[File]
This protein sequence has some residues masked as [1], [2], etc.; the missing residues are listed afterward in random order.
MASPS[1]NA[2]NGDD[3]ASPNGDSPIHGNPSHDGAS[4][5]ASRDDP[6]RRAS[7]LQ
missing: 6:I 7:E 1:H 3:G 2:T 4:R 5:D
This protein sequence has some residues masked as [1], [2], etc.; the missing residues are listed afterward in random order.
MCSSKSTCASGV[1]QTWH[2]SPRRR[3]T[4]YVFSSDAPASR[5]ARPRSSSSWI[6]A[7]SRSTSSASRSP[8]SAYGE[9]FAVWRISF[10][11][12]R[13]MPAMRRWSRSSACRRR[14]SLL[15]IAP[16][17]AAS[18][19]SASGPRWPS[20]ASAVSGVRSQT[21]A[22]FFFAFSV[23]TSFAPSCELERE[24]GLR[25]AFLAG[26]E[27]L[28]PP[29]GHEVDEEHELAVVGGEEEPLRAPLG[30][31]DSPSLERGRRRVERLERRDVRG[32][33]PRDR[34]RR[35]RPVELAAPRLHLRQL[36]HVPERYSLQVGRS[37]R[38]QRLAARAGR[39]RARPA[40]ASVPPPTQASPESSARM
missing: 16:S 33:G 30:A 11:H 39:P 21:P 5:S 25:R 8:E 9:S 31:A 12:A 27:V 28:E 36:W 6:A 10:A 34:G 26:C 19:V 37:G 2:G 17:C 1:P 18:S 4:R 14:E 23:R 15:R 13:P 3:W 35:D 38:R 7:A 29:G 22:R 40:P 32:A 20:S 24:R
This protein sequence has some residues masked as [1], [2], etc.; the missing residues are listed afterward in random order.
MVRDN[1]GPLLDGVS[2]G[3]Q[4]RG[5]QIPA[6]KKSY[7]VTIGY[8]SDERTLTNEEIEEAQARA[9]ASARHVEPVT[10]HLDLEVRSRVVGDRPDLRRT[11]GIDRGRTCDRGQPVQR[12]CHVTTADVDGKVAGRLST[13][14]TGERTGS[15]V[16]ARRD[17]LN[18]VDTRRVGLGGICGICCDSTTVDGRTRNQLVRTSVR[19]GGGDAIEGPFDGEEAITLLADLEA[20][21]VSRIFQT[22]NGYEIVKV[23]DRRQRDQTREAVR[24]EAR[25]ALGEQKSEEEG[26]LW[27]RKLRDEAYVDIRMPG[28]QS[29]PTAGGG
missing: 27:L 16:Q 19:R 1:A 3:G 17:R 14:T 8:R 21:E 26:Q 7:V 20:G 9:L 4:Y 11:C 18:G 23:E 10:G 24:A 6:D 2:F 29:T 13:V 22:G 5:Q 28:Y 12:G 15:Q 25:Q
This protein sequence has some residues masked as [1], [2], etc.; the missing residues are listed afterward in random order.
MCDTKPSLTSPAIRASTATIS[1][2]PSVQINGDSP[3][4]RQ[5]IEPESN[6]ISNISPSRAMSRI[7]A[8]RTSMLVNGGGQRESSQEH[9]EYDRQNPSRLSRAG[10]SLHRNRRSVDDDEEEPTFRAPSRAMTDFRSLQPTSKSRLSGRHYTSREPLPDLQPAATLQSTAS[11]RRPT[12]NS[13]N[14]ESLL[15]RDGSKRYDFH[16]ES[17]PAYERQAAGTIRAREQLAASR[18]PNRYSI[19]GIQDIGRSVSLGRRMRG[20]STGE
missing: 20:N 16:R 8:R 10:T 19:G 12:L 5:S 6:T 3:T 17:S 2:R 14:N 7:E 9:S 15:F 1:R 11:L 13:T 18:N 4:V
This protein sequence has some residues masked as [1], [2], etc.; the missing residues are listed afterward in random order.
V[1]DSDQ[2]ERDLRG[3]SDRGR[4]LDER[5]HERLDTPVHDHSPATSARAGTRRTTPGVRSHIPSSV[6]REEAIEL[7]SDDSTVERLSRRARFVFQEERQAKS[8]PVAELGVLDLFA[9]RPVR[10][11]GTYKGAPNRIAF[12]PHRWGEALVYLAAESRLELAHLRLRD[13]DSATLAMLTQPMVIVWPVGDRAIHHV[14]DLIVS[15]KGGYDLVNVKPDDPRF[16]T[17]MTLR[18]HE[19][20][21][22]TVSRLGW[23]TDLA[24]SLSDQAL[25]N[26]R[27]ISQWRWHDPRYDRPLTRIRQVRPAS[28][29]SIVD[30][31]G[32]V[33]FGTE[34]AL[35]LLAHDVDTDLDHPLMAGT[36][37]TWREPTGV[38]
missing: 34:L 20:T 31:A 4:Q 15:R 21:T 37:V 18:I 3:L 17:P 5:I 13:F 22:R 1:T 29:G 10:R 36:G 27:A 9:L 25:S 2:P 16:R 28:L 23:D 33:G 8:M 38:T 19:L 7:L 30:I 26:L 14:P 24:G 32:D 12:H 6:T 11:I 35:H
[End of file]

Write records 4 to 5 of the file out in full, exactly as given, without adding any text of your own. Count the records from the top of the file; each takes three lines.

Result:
This protein sequence has some residues masked as [1], [2], etc.; the missing residues are listed afterward in random order.
MCDTKPSLTSPAIRASTATIS[1][2]PSVQINGDSP[3][4]RQ[5]IEPESN[6]ISNISPSRAMSRI[7]A[8]RTSMLVNGGGQRESSQEH[9]EYDRQNPSRLSRAG[10]SLHRNRRSVDDDEEEPTFRAPSRAMTDFRSLQPTSKSRLSGRHYTSREPLPDLQPAATLQSTAS[11]RRPT[12]NS[13]N[14]ESLL[15]RDGSKRYDFH[16]ES[17]PAYERQAAGTIRAREQLAASR[18]PNRYSI[19]GIQDIGRSVSLGRRMRG[20]STGE
missing: 20:N 16:R 8:R 10:T 19:G 12:L 5:S 6:T 3:T 17:S 2:R 14:N 7:E 9:S 15:F 1:R 11:L 13:T 18:N 4:V
This protein sequence has some residues masked as [1], [2], etc.; the missing residues are listed afterward in random order.
V[1]DSDQ[2]ERDLRG[3]SDRGR[4]LDER[5]HERLDTPVHDHSPATSARAGTRRTTPGVRSHIPSSV[6]REEAIEL[7]SDDSTVERLSRRARFVFQEERQAKS[8]PVAELGVLDLFA[9]RPVR[10][11]GTYKGAPNRIAF[12]PHRWGEALVYLAAESRLELAHLRLRD[13]DSATLAMLTQPMVIVWPVGDRAIHHV[14]DLIVS[15]KGGYDLVNVKPDDPRF[16]T[17]MTLR[18]HE[19][20][21][22]TVSRLGW[23]TDLA[24]SLSDQAL[25]N[26]R[27]ISQWRWHDPRYDRPLTRIRQVRPAS[28][29]SIVD[30][31]G[32]V[33]FGTE[34]AL[35]LLAHDVDTDLDHPLMAGT[36][37]TWREPTGV[38]
missing: 34:L 20:T 31:A 4:Q 15:R 21:T 37:V 18:I 3:L 17:P 5:I 13:F 22:R 1:T 29:G 10:R 36:G 27:A 9:L 25:S 2:P 16:R 28:L 23:D 33:G 8:M 38:T 19:L 7:L 30:I 26:L 14:P 24:G 32:D 12:H 6:T 11:I 35:H